African Women Stand their Ground Against Big Coal

Every day Sonto Mabina walks past the dam to get to work. The dam is close to her house. No fence or wall prevents children from playing in the potentially toxic water, or stops the water from overflowing and flooding her house and the community.

For the past week, women from mining communities in South Africa, Mozambique, Botswana, Zambia and Zimbabwe have been meeting in Johannesburg to share their experiences, strengthen their networks, map and take the way forward. They have been brought together by WoMin, African Women Unite Against Destructive Resource Extraction. They have had enough of environmental devastation, corporate predation, and State violence. They are sick and tired of living and dying in communities and households where everyone is tired, sick, and dying. And they have had enough of being ignored or silenced. They come together to say, Now is the time! They come together to make NOW the time.

In an hour long interview this week, Samantha Hargreaves, Regional Coordinator of WoMin; Nhlanhla Mgomezulu, Coordinator of the Highveld Environment Justice Network; and Susan Chilala, Secretary of the Rural Women’s Assembly, in Zambia, laid out the program. Generally, the women are calling on the State to divert its massive investments in the infrastructure of fossil fuel extraction into alternatives, particularly solar, wind, tidal, and thermal, all plentiful in the Southern African Development Community, SADC, region. All of the countries are already investing great sums of money to make mines happen. The women say: Make something else happen; something sustainable and renewable that will meet the challenge of growing consumption in growing economies.

This diversion would mean that the State would have to reconsider its comfortable relationship with those few who make huge profits at the expense of the many. This would also mean, the women said pointedly, that politicians, such as Cyril Ramaphosa in South Africa, would have to address their complicity as shareholders and leaders in the mineral extractives sector.

The majority of the interview describes the impact of coal mining on local communities. Susan Chilala explained that coal mining attacks women small scale farmers most viciously. She described the impact of coal mining on farming and food security. She talked about the impact on women when their space is taken over by an industry that is so deeply male dominated, from top to bottom.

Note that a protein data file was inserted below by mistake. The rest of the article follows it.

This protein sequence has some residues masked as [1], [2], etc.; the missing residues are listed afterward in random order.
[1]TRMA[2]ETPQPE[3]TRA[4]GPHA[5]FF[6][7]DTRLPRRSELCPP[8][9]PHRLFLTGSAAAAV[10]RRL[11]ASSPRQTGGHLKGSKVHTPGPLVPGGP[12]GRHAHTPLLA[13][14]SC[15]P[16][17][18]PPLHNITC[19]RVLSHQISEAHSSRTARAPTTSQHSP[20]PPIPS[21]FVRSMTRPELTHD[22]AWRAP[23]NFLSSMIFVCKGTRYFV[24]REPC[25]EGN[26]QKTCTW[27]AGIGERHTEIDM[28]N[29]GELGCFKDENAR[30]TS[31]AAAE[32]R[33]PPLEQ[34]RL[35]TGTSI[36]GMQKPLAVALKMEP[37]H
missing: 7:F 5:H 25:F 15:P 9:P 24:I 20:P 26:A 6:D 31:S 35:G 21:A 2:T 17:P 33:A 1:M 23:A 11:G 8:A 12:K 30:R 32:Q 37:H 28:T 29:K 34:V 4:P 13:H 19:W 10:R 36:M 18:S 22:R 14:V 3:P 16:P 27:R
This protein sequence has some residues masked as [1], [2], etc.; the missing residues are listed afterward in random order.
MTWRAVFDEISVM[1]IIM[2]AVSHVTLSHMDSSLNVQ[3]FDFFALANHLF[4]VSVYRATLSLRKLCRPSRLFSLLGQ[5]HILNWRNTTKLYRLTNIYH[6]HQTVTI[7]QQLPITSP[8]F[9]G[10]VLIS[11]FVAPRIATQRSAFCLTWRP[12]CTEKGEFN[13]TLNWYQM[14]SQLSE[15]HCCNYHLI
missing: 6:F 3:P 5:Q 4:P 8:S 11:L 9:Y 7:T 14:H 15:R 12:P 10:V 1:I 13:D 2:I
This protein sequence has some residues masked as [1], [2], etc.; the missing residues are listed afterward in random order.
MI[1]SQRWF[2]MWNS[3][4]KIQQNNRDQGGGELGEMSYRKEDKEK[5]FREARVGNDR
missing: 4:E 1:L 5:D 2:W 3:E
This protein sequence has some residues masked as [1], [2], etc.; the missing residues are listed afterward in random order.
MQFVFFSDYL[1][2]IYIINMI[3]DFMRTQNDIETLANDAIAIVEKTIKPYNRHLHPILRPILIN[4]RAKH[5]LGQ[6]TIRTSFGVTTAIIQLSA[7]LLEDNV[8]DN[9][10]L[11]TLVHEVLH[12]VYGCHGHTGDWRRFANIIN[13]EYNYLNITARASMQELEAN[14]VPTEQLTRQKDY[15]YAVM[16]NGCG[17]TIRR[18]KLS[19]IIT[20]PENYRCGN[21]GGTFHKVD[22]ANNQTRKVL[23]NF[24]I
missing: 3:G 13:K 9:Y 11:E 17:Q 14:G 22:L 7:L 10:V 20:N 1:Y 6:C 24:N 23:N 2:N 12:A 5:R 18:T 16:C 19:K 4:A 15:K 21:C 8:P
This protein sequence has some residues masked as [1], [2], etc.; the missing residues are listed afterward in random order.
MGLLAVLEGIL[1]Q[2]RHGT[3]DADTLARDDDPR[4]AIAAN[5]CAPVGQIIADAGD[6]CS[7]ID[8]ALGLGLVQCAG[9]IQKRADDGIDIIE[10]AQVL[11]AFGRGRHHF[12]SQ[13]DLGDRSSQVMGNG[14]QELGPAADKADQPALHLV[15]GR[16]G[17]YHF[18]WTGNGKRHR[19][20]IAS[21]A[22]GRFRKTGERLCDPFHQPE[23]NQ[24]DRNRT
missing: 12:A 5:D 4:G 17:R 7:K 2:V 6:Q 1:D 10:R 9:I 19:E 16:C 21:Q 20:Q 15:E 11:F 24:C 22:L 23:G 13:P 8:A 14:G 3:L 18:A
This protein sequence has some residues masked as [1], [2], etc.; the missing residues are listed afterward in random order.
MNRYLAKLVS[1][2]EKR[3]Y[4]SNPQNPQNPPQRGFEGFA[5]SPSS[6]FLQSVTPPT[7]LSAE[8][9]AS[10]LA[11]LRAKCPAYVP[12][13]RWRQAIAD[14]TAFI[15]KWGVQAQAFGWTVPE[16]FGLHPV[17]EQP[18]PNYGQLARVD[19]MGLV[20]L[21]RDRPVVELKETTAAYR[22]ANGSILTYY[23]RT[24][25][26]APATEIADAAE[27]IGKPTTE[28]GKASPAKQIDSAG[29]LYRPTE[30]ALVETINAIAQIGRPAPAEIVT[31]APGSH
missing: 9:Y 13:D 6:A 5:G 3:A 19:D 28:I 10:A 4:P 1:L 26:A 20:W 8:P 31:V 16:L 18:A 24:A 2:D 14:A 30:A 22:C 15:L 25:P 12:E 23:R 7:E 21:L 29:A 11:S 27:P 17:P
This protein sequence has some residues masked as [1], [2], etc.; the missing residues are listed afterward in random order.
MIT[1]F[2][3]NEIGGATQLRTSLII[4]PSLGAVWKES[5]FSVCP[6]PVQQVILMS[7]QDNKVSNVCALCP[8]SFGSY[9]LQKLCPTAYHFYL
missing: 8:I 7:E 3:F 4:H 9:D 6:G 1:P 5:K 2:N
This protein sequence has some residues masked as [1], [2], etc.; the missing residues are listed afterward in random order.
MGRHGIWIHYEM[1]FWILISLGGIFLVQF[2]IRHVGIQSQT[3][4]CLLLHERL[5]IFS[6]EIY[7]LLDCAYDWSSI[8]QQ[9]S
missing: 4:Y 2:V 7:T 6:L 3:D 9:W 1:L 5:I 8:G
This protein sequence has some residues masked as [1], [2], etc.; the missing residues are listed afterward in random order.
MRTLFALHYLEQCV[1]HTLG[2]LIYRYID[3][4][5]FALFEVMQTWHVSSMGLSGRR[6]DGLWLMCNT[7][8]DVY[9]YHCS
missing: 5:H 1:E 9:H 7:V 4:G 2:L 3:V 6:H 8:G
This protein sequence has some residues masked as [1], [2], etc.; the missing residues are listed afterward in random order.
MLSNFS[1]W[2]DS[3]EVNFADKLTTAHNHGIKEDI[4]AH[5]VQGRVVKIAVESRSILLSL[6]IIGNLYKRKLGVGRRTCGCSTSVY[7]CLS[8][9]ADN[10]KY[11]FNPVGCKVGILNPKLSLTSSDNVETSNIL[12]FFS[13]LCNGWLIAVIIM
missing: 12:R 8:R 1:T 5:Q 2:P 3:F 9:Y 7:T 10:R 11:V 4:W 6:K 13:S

Nhlanhla Mgomezulu described the impact on women in the South African Highveld: “We women are the ones who suffer most.” Women suffer as individuals, in that their own health is endangered by poisoned water, air, and land, but they suffer even more as principal caregivers of the community. When the children are sick, women work more intensively. When the men return from the mines with asthma, kidney failure, tuberculosis, injuries and more, women are work more intensively. And this labor is `free’ and it’s 30 hours a day, 8 days a week, for life. If that’s not slavery … what is?

Last year, Greeenpeace published a report, which looked at Witbank, in Mpumulanga, in which they found that Witbank has the dirtiest air in the world. This is the gift of coal as a mainstay of `development’: “Sonto Mabina … works at a small tuck shop that’s just a short walk from her home in an informal settlement over the train tracks outside Witbank, in Mpumalanga. She’s lived here for 25 years, arriving well before the three coal washeries that now surround her house … Sonto Mabina, or Katerina as she likes to be called, lives with her husband, Andries. Their house has no electricity or water and Katerina uses a coal stove to cook their suppers, the black plumes of smoke clouding their home. A municipal truck brings water once a week, but most say it’s too polluted to drink. If you can afford to, you buy bottled water in this area of the country; if not, you boil it like Sonto does and you hope for the best. `Dust is my main problem,’ she says. `Every time my child goes to the hospital it’s because of the dust. The doctors say his chest is full of it. The doctors asked me where I lived and I told them. My other child also has problems with his nose because it is always running – the dust affects him too.’ It’s an everyday problem here.”

The women who have gathered in Johannesburg are saying NO to that everyday. They are engaging in a public dialogue, breaking down barriers, transforming isolation into community, teaching as they learn, and they are demanding a better present. Not a better future, a better present. They have lived too long with politicians and others ignoring them. They are demanding that the State take climate change, the environment, community health and wellbeing, and women seriously. African women are standing their ground and more. They are organizing and on the move. The time is now!

 

(Photo Credit: Mujahid Safodien / Greenpeace)

The Women of Marikana invite you to bear witness to their lives

 


SIKHALA SONKE: The Women of Marikana i
nvite you to bear witness to their lives in Marikana in August 2014

Re: site inspection and speak out by the women of Marikana, 12 August 2014

WHAT? A site inspection of Wonderkop, Marikana followed by a brief speak-out in which the women of Marikana and widows will testify to their ongoing pain and experience of injustice. They will talk about what they want to change in their lives.WHO? Ministers and Parliamentarians, the Office of the Premier in the North-West province, representatives of Chapter Nine bodies, prominent civil society leaders and cultural workers.